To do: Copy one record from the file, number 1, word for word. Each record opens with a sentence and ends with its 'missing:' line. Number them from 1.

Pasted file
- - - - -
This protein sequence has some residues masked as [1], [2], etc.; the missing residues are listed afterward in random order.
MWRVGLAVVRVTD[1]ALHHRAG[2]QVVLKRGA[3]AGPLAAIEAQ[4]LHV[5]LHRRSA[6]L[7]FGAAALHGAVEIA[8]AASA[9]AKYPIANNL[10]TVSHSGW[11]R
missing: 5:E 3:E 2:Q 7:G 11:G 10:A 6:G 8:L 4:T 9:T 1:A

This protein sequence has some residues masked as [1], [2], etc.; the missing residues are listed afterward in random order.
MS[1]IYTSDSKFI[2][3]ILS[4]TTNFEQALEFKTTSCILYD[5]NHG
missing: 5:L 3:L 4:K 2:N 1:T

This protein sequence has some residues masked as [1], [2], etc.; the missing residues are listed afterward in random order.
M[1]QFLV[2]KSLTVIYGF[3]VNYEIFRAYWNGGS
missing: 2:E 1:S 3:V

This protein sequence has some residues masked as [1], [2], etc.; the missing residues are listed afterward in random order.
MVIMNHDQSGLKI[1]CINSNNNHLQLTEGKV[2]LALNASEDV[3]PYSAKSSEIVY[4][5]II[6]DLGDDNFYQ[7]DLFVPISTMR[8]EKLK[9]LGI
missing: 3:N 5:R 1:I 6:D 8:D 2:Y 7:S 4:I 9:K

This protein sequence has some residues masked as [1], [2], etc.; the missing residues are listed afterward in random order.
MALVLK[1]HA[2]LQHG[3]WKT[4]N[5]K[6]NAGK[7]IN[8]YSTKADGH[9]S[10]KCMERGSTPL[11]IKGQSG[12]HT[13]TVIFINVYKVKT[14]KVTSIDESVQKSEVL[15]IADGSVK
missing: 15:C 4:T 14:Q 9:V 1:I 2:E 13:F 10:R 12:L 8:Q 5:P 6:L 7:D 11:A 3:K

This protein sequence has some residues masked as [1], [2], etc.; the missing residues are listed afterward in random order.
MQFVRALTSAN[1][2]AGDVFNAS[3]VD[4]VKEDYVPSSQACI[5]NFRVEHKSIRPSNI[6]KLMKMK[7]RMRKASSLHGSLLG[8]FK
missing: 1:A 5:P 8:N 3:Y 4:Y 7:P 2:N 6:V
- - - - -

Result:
This protein sequence has some residues masked as [1], [2], etc.; the missing residues are listed afterward in random order.
MWRVGLAVVRVTD[1]ALHHRAG[2]QVVLKRGA[3]AGPLAAIEAQ[4]LHV[5]LHRRSA[6]L[7]FGAAALHGAVEIA[8]AASA[9]AKYPIANNL[10]TVSHSGW[11]R
missing: 5:E 3:E 2:Q 7:G 11:G 10:A 6:G 8:L 4:T 9:T 1:A